"An informed consent can be said to have been given based upon a clear appreciation and understanding of the facts, implications, and consequences of an action. To give informed consent, the individual concerned must have adequate reasoning faculties and be in possession of all relevant facts. Impairments to reasoning and judgment that may prevent informed consent include basic intellectual or emotional immaturity,... or being in a
    coma.
    " bbm
    "....
    In cases where an individual is considered unable to give informed consent, another person is generally authorized to give consent on his behalf, e.g., parents ..." bbm

    ** In emergency situations some health care professionals may assume implied consent, per https://en.wikipedia.org/wiki/Implied_consent.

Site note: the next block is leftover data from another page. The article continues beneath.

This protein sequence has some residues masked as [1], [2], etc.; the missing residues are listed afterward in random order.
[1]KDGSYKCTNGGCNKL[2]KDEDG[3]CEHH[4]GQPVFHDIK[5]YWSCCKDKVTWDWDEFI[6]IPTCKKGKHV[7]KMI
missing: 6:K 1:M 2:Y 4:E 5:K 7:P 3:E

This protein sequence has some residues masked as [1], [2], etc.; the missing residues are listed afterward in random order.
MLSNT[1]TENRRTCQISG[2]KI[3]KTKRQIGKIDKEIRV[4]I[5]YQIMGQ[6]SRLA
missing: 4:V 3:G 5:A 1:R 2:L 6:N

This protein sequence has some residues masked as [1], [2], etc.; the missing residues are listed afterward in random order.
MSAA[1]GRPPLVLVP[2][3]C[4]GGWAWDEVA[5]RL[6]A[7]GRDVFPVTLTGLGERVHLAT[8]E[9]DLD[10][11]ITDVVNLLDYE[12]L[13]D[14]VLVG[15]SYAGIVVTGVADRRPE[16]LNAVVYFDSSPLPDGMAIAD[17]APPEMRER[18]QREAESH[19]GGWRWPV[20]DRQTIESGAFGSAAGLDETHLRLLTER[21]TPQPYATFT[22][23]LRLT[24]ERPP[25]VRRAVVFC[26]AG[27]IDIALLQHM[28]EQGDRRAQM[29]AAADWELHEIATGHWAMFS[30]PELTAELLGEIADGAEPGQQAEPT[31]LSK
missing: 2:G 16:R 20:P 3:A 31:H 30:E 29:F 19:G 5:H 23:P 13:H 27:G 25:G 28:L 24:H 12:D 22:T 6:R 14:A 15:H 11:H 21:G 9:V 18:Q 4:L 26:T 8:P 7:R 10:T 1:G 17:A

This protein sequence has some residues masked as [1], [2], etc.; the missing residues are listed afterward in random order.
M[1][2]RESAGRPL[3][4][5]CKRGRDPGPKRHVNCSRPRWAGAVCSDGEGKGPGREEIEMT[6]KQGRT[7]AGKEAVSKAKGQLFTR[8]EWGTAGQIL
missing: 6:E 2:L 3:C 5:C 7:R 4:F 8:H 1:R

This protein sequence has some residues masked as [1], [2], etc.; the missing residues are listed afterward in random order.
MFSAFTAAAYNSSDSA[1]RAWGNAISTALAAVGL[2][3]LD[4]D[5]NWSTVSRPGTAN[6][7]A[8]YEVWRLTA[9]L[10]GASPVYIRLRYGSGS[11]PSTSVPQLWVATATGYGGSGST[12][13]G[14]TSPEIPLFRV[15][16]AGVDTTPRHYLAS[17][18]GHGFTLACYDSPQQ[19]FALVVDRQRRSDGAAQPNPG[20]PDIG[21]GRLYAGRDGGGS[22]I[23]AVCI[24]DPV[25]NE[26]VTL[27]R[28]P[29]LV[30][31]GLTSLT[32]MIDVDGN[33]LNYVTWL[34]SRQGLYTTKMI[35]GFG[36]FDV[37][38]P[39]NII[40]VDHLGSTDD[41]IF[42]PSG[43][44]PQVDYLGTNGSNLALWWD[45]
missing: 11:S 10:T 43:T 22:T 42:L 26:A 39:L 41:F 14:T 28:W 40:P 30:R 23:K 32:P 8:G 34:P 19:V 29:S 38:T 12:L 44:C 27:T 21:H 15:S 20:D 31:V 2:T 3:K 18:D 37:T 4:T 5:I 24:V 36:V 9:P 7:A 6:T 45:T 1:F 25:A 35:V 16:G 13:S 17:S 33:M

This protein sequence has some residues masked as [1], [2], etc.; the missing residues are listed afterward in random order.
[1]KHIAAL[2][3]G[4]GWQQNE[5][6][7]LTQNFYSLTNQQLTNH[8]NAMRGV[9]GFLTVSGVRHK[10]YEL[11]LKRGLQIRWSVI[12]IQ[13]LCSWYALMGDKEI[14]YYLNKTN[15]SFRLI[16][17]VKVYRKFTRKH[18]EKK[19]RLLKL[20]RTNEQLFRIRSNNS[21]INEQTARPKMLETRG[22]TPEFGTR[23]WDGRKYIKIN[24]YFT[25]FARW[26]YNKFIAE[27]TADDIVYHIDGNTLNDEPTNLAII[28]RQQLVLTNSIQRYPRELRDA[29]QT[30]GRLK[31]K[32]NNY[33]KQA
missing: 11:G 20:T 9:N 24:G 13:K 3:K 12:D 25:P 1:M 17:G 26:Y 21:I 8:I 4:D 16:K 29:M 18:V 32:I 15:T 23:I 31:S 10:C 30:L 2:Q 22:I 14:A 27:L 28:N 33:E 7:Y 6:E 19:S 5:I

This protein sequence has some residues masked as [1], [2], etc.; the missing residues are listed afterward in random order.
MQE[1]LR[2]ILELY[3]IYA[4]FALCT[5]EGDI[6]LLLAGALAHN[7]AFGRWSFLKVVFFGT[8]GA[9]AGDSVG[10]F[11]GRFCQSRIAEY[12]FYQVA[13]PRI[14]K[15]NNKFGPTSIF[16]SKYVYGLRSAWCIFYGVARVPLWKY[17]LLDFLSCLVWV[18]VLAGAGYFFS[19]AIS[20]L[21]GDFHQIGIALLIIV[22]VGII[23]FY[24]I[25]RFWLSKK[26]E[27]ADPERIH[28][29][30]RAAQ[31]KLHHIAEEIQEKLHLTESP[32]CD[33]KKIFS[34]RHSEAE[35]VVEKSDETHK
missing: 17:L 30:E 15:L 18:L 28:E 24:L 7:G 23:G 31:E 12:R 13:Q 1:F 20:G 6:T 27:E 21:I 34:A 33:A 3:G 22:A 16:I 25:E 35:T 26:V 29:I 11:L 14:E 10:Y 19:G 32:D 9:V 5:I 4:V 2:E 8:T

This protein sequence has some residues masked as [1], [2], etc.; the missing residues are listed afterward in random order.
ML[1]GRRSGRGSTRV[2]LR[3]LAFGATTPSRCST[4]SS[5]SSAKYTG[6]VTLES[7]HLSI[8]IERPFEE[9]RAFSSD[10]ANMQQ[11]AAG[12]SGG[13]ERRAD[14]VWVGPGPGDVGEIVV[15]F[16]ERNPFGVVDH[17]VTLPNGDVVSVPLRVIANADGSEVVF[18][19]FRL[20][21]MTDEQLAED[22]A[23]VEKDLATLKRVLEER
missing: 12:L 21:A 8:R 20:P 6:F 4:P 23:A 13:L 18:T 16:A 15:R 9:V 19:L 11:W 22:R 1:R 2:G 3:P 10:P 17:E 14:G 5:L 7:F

"In the United States, if a person is at risk of death or injury but unconscious or otherwise unable to respond, other people including members of the public and paramedics may assume implied consent to touch the person to provide first aid..." bbm
    IDK how much further, to which med profs, "assumed implied consent" is extended.

    *** https://en.wikipedia.org/wiki/Informed_refusal
    "Informed refusal is where a person has refused a recommended medical treatment based upon an understanding of the facts and implications of not following the treatment.[SUP][1][/SUP][SUP][2][/SUP] Informed refusal is linked to the informed consent process, as a patient has a right to consent, but also may choose to refuse.[SUP][3]"[/SUP]
     
  18. ALansby

    ALansby New Member